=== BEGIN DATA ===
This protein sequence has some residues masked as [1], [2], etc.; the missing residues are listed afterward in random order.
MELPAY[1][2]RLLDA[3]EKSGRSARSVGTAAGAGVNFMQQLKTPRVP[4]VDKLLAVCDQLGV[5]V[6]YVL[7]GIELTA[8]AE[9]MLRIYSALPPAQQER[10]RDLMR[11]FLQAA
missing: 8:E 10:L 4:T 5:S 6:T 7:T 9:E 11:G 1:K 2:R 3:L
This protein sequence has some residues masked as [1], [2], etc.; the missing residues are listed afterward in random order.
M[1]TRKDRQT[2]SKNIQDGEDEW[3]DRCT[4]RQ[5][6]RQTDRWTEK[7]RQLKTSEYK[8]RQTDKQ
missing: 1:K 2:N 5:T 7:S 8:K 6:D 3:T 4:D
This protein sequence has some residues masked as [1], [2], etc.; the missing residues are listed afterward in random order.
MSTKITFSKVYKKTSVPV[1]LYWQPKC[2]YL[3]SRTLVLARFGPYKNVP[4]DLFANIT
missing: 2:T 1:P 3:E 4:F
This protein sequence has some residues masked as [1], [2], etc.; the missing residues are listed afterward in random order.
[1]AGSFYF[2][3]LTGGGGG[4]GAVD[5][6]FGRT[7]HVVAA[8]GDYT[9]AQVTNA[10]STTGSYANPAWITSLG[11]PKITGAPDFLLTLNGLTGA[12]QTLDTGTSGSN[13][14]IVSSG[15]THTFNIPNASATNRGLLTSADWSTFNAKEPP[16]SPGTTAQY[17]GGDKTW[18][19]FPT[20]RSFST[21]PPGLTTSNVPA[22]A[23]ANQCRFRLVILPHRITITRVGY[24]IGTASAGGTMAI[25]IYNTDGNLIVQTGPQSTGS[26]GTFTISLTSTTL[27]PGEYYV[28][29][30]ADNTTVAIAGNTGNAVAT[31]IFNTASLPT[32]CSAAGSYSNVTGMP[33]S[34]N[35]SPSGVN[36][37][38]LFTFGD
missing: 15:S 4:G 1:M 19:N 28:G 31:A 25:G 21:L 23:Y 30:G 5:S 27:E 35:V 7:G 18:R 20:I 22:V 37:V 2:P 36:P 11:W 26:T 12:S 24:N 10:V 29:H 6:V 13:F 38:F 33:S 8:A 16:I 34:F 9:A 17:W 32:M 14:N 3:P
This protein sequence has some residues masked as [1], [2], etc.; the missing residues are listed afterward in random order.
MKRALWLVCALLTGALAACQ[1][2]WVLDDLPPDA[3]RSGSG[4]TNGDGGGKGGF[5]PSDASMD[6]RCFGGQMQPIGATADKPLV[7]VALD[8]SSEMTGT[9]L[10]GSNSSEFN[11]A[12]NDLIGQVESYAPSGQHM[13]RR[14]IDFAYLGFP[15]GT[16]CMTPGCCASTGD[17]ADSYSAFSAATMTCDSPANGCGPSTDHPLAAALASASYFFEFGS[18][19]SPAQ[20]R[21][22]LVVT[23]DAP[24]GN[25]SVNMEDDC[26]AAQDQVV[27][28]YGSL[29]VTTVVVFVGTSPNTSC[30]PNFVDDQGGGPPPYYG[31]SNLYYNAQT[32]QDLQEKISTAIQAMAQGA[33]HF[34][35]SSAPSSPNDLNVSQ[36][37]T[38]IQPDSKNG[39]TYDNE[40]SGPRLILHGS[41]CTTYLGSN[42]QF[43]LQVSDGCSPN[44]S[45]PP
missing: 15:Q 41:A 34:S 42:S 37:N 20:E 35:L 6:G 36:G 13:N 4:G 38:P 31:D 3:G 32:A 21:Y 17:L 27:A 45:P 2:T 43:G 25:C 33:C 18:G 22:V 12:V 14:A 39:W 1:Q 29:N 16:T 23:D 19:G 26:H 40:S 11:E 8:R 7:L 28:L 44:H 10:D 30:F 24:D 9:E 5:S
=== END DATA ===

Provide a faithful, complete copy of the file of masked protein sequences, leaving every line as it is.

This protein sequence has some residues masked as [1], [2], etc.; the missing residues are listed afterward in random order.
MELPAY[1][2]RLLDA[3]EKSGRSARSVGTAAGAGVNFMQQLKTPRVP[4]VDKLLAVCDQLGV[5]V[6]YVL[7]GIELTA[8]AE[9]MLRIYSALPPAQQER[10]RDLMR[11]FLQAA
missing: 8:E 10:L 4:T 5:S 6:T 7:T 9:E 11:G 1:K 2:R 3:L
This protein sequence has some residues masked as [1], [2], etc.; the missing residues are listed afterward in random order.
M[1]TRKDRQT[2]SKNIQDGEDEW[3]DRCT[4]RQ[5][6]RQTDRWTEK[7]RQLKTSEYK[8]RQTDKQ
missing: 1:K 2:N 5:T 7:S 8:K 6:D 3:T 4:D
This protein sequence has some residues masked as [1], [2], etc.; the missing residues are listed afterward in random order.
MSTKITFSKVYKKTSVPV[1]LYWQPKC[2]YL[3]SRTLVLARFGPYKNVP[4]DLFANIT
missing: 2:T 1:P 3:E 4:F
This protein sequence has some residues masked as [1], [2], etc.; the missing residues are listed afterward in random order.
[1]AGSFYF[2][3]LTGGGGG[4]GAVD[5][6]FGRT[7]HVVAA[8]GDYT[9]AQVTNA[10]STTGSYANPAWITSLG[11]PKITGAPDFLLTLNGLTGA[12]QTLDTGTSGSN[13][14]IVSSG[15]THTFNIPNASATNRGLLTSADWSTFNAKEPP[16]SPGTTAQY[17]GGDKTW[18][19]FPT[20]RSFST[21]PPGLTTSNVPA[22]A[23]ANQCRFRLVILPHRITITRVGY[24]IGTASAGGTMAI[25]IYNTDGNLIVQTGPQSTGS[26]GTFTISLTSTTL[27]PGEYYV[28][29][30]ADNTTVAIAGNTGNAVAT[31]IFNTASLPT[32]CSAAGSYSNVTGMP[33]S[34]N[35]SPSGVN[36][37][38]LFTFGD
missing: 15:S 4:G 1:M 19:N 28:G 31:A 25:G 21:L 23:Y 30:G 5:S 27:E 35:V 7:G 18:R 20:I 22:V 37:V 2:P 36:P 11:W 26:T 12:S 24:N 10:V 29:H 6:V 13:F 38:F 33:S 8:A 16:I 34:F 9:A 17:W 32:M 14:N 3:P
This protein sequence has some residues masked as [1], [2], etc.; the missing residues are listed afterward in random order.
MKRALWLVCALLTGALAACQ[1][2]WVLDDLPPDA[3]RSGSG[4]TNGDGGGKGGF[5]PSDASMD[6]RCFGGQMQPIGATADKPLV[7]VALD[8]SSEMTGT[9]L[10]GSNSSEFN[11]A[12]NDLIGQVESYAPSGQHM[13]RR[14]IDFAYLGFP[15]GT[16]CMTPGCCASTGD[17]ADSYSAFSAATMTCDSPANGCGPSTDHPLAAALASASYFFEFGS[18][19]SPAQ[20]R[21][22]LVVT[23]DAP[24]GN[25]SVNMEDDC[26]AAQDQVV[27][28]YGSL[29]VTTVVVFVGTSPNTSC[30]PNFVDDQGGGPPPYYG[31]SNLYYNAQT[32]QDLQEKISTAIQAMAQGA[33]HF[34][35]SSAPSSPNDLNVSQ[36][37]T[38]IQPDSKNG[39]TYDNE[40]SGPRLILHGS[41]CTTYLGSN[42]QF[43]LQVSDGCSPN[44]S[45]PP
missing: 15:Q 41:A 34:S 42:S 37:N 20:E 35:L 6:G 36:G 13:N 4:G 38:P 31:D 3:G 32:A 21:Y 17:L 27:A 45:P 2:T 43:G 25:C 33:C 18:G 22:V 12:V 14:A 39:W 1:Q 29:N 16:T 23:D 19:G 26:H 40:S 11:E 8:R 7:L 28:L 44:H 10:D 30:F 24:D 9:E 5:S